Hox genes in Insects – Isolation of Hox genes from 6 different Insect orders
Hox proteins provide positional cues along the anterior posterior axis in majority of animals on this planet. This positional information is crucial in segment specific morphogenesis. Hox proteins is a part of antennapedia class of proteins, which consists of about 100 genes in bilaterians , divided into 30 gene families belonging to four major groups: HOX / PARAHOX genes (45 genes, four gene families), HOX-related genes (nine genes, five gene families), NK genes (16 genes, seven gene families), and NK-related genes (28 genes, 18 pseudogenes, 14 gene families).
These genes belonging to Antennapedia class, played significant role in understanding animal radiation by providing valuable insights in to phylogenetic pattern and genetic pathways in animal development. Hox genes grabbed more attention in evodevo studies as they are crucial for segment specific identities along the AP axis in embryo. Hox genes were first discovered in fruitfly Drosophila melanogaster and subsequently found in all bilaterians. Hox like genes were isolated from Cnidarians and placozoans, making presence of Hox or Hox like genes in all animals (except sponges and Ctenophora ).
The importance of insects lies in the fact that they happen to be most diverse animals on this planet In fact there are more species of insects than there are all other species put together. Despite the important status of insects in animal tree of life and Hox class of proteins in evo devo studies not much is known about Hox genes in different orders of Insects.
In a new study by Hadrys H, et al., Published in Plos one journal reported isolation of new Hox gene sequences from different orders of insects. These 37 new partial homeobox sequences of Hox cluster genes (lab, pb, Hox3, ftz, Antp, Scr, abd-a, Abd-B, Dfd, and Ubx) from six different insect orders, the apterygote Diplura and Archaeognatha, and the pterygote orders Ephemeroptera, Odonata, Plecoptera, and Dermaptera, which are crucial to insect phylogenetics.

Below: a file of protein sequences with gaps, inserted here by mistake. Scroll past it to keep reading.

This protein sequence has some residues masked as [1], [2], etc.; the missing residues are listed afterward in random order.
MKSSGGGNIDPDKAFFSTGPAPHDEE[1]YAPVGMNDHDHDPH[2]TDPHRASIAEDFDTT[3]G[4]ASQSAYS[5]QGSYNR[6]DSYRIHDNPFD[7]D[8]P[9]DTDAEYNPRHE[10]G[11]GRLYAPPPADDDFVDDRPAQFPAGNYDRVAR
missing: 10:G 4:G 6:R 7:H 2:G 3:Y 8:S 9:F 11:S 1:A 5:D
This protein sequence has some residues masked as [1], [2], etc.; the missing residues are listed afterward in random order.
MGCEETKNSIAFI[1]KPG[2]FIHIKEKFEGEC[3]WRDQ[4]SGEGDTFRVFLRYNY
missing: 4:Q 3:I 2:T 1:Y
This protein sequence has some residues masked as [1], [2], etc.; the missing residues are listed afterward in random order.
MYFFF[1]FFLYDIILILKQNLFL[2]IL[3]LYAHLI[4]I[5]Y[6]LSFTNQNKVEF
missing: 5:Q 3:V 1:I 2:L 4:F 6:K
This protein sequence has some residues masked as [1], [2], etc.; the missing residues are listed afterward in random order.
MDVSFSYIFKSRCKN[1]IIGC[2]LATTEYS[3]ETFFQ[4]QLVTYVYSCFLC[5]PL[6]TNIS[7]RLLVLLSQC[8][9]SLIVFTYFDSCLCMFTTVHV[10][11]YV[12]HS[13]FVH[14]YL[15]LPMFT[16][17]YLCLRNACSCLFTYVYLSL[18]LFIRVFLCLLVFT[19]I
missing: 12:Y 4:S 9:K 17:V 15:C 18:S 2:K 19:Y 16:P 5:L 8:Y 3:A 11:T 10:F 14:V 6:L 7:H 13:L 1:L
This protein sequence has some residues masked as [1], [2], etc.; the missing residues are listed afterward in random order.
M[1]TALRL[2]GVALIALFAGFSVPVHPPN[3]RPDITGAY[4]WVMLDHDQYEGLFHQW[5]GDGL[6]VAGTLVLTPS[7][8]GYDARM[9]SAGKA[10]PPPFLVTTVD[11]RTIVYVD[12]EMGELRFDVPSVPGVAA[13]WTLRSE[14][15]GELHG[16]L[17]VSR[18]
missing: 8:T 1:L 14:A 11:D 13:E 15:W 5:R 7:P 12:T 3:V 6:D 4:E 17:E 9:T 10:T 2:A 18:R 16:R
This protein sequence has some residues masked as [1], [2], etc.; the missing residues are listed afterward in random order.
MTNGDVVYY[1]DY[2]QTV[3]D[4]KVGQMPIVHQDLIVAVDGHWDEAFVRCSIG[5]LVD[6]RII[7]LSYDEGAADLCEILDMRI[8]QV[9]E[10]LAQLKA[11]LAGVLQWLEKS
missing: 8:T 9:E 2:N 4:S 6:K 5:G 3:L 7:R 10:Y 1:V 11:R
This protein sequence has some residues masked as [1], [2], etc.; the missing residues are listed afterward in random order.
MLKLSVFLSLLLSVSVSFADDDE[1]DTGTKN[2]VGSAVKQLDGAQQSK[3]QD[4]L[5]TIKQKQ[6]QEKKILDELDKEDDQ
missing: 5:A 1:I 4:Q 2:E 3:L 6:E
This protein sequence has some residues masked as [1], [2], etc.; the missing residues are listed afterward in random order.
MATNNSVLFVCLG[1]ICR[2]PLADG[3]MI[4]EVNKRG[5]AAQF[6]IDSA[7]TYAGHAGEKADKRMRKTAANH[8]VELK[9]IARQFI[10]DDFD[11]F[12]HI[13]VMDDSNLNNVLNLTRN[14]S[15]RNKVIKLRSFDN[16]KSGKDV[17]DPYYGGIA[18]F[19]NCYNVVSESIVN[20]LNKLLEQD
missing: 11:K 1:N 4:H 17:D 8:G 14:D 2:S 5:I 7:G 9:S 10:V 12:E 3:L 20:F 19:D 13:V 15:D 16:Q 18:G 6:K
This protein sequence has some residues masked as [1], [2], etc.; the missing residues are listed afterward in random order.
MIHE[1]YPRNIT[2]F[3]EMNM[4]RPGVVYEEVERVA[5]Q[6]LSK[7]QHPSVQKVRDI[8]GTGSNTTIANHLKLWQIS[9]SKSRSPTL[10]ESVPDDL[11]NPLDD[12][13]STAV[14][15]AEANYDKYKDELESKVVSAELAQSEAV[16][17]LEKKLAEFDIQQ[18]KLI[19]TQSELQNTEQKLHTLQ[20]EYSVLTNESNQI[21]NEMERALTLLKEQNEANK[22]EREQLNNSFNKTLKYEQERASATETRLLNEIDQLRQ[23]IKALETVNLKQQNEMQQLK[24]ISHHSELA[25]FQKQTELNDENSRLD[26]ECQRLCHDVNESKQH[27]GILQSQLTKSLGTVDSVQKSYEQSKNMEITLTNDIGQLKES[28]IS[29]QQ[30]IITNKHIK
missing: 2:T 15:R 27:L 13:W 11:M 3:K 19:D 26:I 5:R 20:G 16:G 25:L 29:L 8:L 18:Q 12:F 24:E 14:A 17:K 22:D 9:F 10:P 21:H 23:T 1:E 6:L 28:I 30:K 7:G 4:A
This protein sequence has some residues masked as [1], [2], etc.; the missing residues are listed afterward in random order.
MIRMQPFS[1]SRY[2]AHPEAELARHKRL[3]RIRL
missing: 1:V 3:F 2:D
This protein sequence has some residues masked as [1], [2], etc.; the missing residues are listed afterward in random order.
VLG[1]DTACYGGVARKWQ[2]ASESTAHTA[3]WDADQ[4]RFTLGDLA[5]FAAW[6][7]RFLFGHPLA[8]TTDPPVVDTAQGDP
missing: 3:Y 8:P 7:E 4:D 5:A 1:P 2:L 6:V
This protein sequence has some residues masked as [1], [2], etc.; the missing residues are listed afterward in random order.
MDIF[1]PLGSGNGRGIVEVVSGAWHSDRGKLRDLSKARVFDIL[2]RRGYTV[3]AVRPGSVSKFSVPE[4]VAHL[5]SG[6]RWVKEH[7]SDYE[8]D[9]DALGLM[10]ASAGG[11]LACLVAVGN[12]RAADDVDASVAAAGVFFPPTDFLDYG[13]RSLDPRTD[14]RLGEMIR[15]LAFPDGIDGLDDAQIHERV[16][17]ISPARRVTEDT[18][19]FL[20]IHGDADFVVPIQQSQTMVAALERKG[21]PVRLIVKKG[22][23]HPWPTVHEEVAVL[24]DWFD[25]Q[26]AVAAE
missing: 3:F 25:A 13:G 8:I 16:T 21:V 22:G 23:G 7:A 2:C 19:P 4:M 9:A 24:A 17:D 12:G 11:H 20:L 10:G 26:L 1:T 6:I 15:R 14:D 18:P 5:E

The main goal of our study was to add as many new Hox cluster gene sequences from phylogenetically particularly important insect orders to the database as possible.These new gene sequences provide an excellent resource and forms first step towards comparative Hox gene studies in insects. In other words, the new data provide a starting point for phylogenetic and developmental studies investigating the apterygote-pterygote (wingless to wing) transition.
Before this publication , Hox genes have been isolated from only 8 out of some 35 insect orders. The full content of Antennapedia genes has so far only been reported for Folsomia candida, Tribolium castaneum and Drosophila melanogaster. The important thing to know is that all the information related to antennapedia class of proteins sequences was coming from only two orders, the Hymenoptera and the Diptera and for any evodevo question, a data from wide array of sequences belonging to different orders is required.
Studies on model systems offered tremendous insights into the genetic principles of bilaterian development. However for current EvoDevo research we require data from non-model animal systems, since most of the established model systems are phylogenetically quite derived.
If one wants to understand the origin of winged insects, we require data of hox genes (especially scr, antp and Ubx hox genes are linked to wing development in Drosphila) from the basal group of insects which lacked wings and also from orders of insects which displayed wings for the first time, to perform comparative studies .
For this very purpose the authors specially looked into more details for Hox genes in order odonata as recent molecular phylogenetic analyses suggest a basal position for Odonata within the Pterygota , making odonates place vital in origin of wings in insects . They managed to isolate all 8 Hox genes for odonates as well as the homeotic gene Hox3 (bicoid). This information related to Hox genes coming from basal winged insects becomes indispensable for comparative studies to unravel the origin and evolution of wings in Insects.
Citation: Hadrys H, Simon S, Kaune B, Schmitt O, Schöner A, et al. (2012) Isolation of Hox Cluster Genes from Insects Reveals an Accelerated Sequence Evolution Rate. PLoS ONE 7(6): e34682. doi:10.1371/journal.pone.0034682 (1040)